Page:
I have a myriad of responsibilities as a Flight Attendant and one of them is handling medical emergencies. Most people actually don’t know how much training goes into being a FA. Tonight I was reminded just how important my yearly recurrent training is when I had an on board medical emergency. Thankfully, our passenger was fine but I thought I would share some information with you that should make you more comfortable and secure knowing what resources are available to FA’s on the aircraft and what we are actually trained to do should an emergency arise.

First Aid Equipment on board every aircraft:

  1. AED (Automatic External Defibrillator)
  2. Oxygen
  3. First Aid Kit
  4. Enhanced Medical Kit (to be used by medical personal)
  5. CPR masks
  6. Blood pressure cuff
  7. Universal precaution kit

What FA’s are trained to recognize symptoms of and treat:

  1. burns
  2. bleeding
  3. nausea
  4. allergic reaction (anaphylactic shock)
  5. cardiac arrest
  6. child birth
  7. choking
  8. seizures
  9. decompression illness
  10. diabetes
  11. eye injuries
  12. fainting
  13. food poisoning
  14. fractures and sprains
  15. heart attack
  16. heat exhaustion
  17. heat stroke
  18. hyperventilation
  19. hypothermia
  20. hypoxia
  21. shock
  22. stroke

Other resources on board:

  1. Med Link (med link is a hospital that our airline pays a yearly fee to) In the event of a medical emergency they are contacted and after presenting the patients symptoms to the Dr. on call, we follow his/her advice. Med link makes the decision on whether we will divert or continue on. If we have medical personal on the aircraft and they consult with med link, they are then covered by insurance, should anyone decide to sue them. ( FA’s are covered by the Good Samaritan Law)
  2. Most times we have medical personal on board as a resource. Doctors, nurses, E.M.Ts or paramedics are all great to have as passenger’s: )
  3. Our FA Inflight Manual has a chapter on first aid should we need to reference it.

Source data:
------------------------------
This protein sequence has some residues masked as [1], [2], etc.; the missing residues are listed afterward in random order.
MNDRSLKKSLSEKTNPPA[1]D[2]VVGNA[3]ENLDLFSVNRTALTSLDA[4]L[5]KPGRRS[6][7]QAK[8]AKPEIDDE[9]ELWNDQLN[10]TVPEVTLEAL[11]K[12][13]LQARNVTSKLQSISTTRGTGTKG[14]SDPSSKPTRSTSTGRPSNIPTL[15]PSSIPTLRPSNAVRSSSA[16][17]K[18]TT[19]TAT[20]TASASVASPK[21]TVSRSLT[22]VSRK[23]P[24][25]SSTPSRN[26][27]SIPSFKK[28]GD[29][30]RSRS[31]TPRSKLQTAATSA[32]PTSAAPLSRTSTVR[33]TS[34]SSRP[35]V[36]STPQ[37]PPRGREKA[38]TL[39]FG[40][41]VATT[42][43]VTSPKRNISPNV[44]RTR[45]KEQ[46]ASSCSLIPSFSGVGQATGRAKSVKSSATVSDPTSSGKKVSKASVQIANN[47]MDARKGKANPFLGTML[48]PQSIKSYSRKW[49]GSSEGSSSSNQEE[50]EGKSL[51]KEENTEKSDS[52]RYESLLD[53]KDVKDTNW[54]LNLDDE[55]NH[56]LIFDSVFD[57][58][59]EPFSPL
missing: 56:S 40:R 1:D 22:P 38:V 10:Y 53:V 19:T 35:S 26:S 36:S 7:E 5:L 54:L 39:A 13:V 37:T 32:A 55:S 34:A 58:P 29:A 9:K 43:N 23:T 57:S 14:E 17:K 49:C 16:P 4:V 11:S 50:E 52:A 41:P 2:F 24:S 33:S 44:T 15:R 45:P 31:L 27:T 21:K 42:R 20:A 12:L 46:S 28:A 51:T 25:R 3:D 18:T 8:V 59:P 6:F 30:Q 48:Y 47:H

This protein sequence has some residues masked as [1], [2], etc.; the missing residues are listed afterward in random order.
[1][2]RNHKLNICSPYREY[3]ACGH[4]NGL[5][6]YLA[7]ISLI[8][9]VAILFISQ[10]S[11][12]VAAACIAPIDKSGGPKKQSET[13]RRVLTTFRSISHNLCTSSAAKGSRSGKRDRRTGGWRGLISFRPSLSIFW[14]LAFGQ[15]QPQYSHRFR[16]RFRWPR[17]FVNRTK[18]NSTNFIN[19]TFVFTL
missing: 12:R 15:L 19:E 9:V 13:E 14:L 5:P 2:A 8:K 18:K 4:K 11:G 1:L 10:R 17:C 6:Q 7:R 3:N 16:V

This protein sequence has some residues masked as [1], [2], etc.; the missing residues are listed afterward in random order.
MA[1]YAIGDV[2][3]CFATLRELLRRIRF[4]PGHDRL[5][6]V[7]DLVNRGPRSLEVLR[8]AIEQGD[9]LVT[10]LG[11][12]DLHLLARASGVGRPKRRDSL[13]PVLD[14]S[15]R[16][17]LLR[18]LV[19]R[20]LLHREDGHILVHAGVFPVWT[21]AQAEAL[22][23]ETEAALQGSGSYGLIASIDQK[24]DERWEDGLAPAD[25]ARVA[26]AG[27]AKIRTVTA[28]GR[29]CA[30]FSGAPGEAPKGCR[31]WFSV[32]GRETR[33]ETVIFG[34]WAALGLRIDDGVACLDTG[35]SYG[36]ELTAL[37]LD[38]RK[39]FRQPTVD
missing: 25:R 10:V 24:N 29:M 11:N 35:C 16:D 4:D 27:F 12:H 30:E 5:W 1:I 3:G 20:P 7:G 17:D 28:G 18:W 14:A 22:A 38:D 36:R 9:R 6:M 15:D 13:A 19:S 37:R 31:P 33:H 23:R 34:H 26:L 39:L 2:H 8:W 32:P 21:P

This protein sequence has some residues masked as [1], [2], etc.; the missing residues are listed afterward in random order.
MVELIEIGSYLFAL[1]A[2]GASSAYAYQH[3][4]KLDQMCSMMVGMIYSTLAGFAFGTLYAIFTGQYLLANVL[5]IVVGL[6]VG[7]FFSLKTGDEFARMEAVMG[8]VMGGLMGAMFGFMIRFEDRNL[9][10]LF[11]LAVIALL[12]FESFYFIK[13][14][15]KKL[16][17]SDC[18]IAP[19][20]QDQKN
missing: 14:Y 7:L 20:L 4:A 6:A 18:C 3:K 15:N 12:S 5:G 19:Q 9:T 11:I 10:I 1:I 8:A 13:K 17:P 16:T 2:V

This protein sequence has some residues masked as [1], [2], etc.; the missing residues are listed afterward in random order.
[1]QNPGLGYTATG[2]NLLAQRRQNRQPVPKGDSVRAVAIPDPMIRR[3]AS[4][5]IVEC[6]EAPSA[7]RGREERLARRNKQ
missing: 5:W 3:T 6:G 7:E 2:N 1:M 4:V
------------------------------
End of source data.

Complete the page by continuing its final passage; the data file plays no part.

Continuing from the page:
I think another useful piece of information is what the A.E.D. actually does. A lot of people think it will re-start a stopped heart, it does not. The A.E.D. is a device that interprets heart rhythms and can deliver an electrical shock to the heart when needed.

There is also a difference between a Heart Attack and Cardiac Arrest:

Cardiac Arrest that is treatable by the A.E.D. is known as ventricular fibrillation it occurs when normal beating of the heart stops and the heart begins rapid, ineffective contractions which fail to pump blood through the body. Unless normal rhythm can be restored, the condition can be fatal…this is where the A.E.D. comes in. It restores the normal rhythm, it does not re-start a heart.

Heart Attack: Also known as myocardial infraction, a heart attack occurs when part of the heart muscle suddenly dies due to lack of blood flow, causing chest pain and decreased circulation. Here is where the relation to cardiac arrest comes in…a heart attack may ultimately lead to cardiac arrest and death.

One last piece of advice for those of you who have known medical issues:

  1. make sure your medications are in your small carry on….should the overheads fill up and you are forced to check your larger bag at the last minute and your meds are in that bag, you may forget to grab them in all the commotion.
  2. Please write down what your medical conditions are and list any meds you take and any food and drug allergies you have…even if you are traveling with someone else who knows this information because under stress and worry they are usually not too helpful with remembering information.

I hope this information is helpful, please let me know if there is anything else I can clarify on medical emergencies or our training in them, otherwise sit back, relax and enjoy your flight….your FA has your back 😉



  1. Great info! I can’t wait until I start learning about all of this 🙂 Although I am pretty familiar with First Aid/CPR/AED from being a CNA 🙂

  2. It is a good thing to know as a passanger! Do all aircraft have an AED now or just some of them?

    My worst experience inside an airplane is just at the beginning of the flight I had a kidney stone attack. There was nothing to do other than drinking water and suffer the pain. It had been more than 30 years since the last one, but I recognized the pain instantly. I didn’t tell the FA because I assumed that nobody would give me the heavy duty pain killers that I needed and besides, I had to drive from the airport back home.

    It wasn’t a fun flight, that’s for sure…

  3. camerapilot @ 2009-03-18 20:23